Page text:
Tuesday, 4 July 2017

Scallop front dress from a 1957 Australian Home Journal

I realise my blog has been sorely missing much Vintage sewing content of late, and I'm pretty sure that's why most of you are here, so apologies for the lack of it recently, I will attempt to fix that.

In a bout of procrastination when I should have been studying for my uni exam, I had a look through my fabrics and patterns for my next project, and chose Frock 5048 from the October 1957 edition of Australian Home Journal (the same edition the pattern from my floral green gingham dress came from) as well as a lovely floral poly cotton that I purchased from Lincraft roughly 2 years ago.

As this pattern is for a 40" bust (it's a Matron's frock, but I hardly think she looks matronly) I had very little grading up to do, merely adding a bit of width here and there, But I still diligently traced out all the pieces so I wouldn't damage the original tissue pattern, and would have the graded up version on file in case I want to make this again. I got all my pieces cut out, and started on the bodice darts and tucks, before getting back to my study (and the of course going to my exam)

Once I had finished up my uni obligations for the semester, the very next day I went back to work on my dress. I pressed the bodice darts and tucks, then sewed the shoulder and back neck/under collar seams, eased on the sleeves, attached the cuffs, then sewed the side seams. Next I made the pleats in my skirt pieces, attached the pocket pieces, sewed the skirt pieces together and attached it to the bodice along the waistline seam. I then sewed on the upper collar/front facing pieces, but when it came to turning out all those scallops, I had an idea.

After clipping all the corners and turning them right side out, I cut a piece of cardboard (from a block of lindt chocolate I happened to have on hand) to roughly the same shape as one of the scallops. I then used this cardboard template to insert into the inside of the scallop and push the edges out neatly and uniformly, as I pressed.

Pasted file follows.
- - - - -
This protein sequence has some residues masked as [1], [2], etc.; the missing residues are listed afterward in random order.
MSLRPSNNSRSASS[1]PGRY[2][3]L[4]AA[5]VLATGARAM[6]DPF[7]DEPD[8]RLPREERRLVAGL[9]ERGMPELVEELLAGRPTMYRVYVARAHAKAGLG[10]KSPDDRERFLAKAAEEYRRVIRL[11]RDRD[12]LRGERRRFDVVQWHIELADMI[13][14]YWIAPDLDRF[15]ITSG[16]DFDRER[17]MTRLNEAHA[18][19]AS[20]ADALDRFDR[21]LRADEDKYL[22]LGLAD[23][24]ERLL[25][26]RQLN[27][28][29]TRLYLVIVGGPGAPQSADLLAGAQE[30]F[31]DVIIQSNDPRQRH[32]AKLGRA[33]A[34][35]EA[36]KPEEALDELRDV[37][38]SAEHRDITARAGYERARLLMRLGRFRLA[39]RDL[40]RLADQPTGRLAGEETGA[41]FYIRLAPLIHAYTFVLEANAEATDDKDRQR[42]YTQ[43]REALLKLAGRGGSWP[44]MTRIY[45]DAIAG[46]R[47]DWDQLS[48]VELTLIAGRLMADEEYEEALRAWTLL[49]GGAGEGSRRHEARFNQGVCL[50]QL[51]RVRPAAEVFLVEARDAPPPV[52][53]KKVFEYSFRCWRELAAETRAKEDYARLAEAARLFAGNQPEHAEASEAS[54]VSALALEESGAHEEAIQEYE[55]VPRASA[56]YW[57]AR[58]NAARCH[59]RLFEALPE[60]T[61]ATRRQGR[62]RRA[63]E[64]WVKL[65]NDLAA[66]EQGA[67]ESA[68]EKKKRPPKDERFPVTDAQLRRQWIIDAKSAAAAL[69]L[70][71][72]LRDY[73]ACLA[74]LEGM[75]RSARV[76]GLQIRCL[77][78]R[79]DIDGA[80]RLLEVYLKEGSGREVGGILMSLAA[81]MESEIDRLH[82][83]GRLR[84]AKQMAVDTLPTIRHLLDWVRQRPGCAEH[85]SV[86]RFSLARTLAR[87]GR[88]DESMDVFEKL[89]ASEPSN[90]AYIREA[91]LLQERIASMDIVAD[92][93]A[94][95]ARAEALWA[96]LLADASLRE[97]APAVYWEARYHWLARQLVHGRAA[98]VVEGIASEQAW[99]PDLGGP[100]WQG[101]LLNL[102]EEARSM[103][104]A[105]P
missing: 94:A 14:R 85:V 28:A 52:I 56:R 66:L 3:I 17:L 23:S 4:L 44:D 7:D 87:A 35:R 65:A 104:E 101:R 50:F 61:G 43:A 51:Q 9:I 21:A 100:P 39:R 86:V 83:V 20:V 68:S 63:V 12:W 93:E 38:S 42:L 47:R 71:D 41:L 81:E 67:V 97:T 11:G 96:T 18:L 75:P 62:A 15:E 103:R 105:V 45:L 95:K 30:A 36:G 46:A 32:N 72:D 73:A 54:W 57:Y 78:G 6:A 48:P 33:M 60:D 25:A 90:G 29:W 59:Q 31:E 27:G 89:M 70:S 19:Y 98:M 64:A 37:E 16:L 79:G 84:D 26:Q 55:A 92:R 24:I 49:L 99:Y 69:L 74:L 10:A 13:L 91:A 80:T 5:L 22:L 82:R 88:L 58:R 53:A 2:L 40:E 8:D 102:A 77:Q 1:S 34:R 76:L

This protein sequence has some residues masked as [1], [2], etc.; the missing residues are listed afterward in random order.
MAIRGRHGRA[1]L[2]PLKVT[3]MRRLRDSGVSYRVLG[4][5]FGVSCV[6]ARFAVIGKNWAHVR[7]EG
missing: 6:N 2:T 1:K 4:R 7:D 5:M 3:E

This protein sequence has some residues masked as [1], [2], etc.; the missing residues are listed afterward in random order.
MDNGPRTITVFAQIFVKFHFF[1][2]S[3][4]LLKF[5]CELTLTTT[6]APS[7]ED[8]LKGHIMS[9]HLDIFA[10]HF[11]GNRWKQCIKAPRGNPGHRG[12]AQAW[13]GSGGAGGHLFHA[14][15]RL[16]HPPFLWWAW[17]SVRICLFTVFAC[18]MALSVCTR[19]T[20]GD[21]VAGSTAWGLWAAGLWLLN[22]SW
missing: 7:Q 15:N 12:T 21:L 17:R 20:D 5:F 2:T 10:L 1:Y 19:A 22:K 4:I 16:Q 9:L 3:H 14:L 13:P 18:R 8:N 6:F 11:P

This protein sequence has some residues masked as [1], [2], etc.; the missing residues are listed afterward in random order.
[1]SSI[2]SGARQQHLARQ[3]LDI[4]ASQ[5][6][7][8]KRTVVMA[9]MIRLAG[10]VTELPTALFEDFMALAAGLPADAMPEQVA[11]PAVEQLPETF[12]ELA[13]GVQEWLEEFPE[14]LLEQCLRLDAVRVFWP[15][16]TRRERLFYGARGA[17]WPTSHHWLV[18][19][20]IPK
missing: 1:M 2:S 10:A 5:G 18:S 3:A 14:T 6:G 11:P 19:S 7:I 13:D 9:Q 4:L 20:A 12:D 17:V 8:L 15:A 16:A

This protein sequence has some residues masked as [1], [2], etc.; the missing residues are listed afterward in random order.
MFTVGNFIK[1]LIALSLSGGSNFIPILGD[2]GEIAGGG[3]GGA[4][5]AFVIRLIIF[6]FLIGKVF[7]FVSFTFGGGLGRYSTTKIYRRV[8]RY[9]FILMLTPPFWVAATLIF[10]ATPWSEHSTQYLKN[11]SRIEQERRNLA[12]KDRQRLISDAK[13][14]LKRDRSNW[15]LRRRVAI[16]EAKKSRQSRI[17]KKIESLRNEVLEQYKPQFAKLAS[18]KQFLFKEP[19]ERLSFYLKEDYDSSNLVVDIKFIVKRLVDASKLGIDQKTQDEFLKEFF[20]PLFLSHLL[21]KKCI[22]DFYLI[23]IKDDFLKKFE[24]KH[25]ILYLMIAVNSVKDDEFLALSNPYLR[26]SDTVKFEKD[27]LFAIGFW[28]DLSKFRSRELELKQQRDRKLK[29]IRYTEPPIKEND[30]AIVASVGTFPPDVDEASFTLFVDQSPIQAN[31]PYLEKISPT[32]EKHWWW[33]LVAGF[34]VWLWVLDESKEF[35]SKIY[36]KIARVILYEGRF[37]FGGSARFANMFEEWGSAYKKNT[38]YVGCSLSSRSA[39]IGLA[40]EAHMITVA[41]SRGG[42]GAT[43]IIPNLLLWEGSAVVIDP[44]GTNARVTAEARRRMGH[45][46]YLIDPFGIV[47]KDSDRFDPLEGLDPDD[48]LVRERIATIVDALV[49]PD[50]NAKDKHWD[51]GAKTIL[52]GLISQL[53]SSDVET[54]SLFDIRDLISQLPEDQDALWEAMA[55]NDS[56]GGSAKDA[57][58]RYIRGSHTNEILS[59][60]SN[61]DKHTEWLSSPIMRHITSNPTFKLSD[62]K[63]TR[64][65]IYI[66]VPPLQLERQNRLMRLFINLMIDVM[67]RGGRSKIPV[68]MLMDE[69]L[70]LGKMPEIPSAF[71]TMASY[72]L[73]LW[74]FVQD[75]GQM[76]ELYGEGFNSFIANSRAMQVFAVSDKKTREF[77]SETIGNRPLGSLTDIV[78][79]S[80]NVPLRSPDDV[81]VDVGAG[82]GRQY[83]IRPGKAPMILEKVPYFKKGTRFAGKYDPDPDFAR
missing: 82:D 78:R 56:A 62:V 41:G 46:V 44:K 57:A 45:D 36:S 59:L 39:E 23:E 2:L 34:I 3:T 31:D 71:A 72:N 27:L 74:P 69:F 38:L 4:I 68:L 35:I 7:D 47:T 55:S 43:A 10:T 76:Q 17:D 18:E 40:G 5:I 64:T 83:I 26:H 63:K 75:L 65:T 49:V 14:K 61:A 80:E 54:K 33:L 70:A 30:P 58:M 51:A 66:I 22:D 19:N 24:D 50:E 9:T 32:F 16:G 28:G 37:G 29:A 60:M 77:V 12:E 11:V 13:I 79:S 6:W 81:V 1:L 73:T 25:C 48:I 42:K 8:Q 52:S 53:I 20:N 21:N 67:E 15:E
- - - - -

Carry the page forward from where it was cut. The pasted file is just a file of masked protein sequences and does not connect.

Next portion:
Now I won't say they all turned out perfectly, but that probably has more to do with my stitching than my pressing, but they definitely all look much neater than the scallops on a previous outfit, so I am happy with this technique, and will certainly use it again.

At this point, I put the dress on my mannequin, pinning the front shut, and had a look though my stash for some appropriate buttons. To my dismay, I couldn't find many options that were both a matching colour and big enough size for the scallops. I ended up with 2 options, pale pink polka dot buttons or some medium green buttons, and posted on instagram and facebook to ask for people's opinions. Within minutes, it seemed that the green had everyone's unanimous vote, so I decided to go with that option. By this point it was evening, and I didn't think it was a wise idea to attempt buttonholes when tired, so I left it until morning.

The next day, I sewed the buttonholes, then used them as a guide for placing the buttons, ensuring they would all line up. Then all that was left to do was to sew on the buttons, sew up the front of the skirt and hem it. Unfortunately I did not have enough fabric left over to make a self covered belt for this dress (unless I piece it together) so I am hoping to find a suitable green belt to match the buttons. After wearing out the next day, I realised I will need to add a hook and eye at the waistline at the front, as it pulls open ever so slightly.

I haven't yet managed to get any modeled photos of this dress, as it has been quite cold and wet here for the past few weeks, but I will hopefully update this post when I do.



  1. lovely dress - I'll bet it looks great on, looking forward to seeing that ;o)

    1. Thanks, I am surprised I left this beautiful fabric sitting in my stash for so long!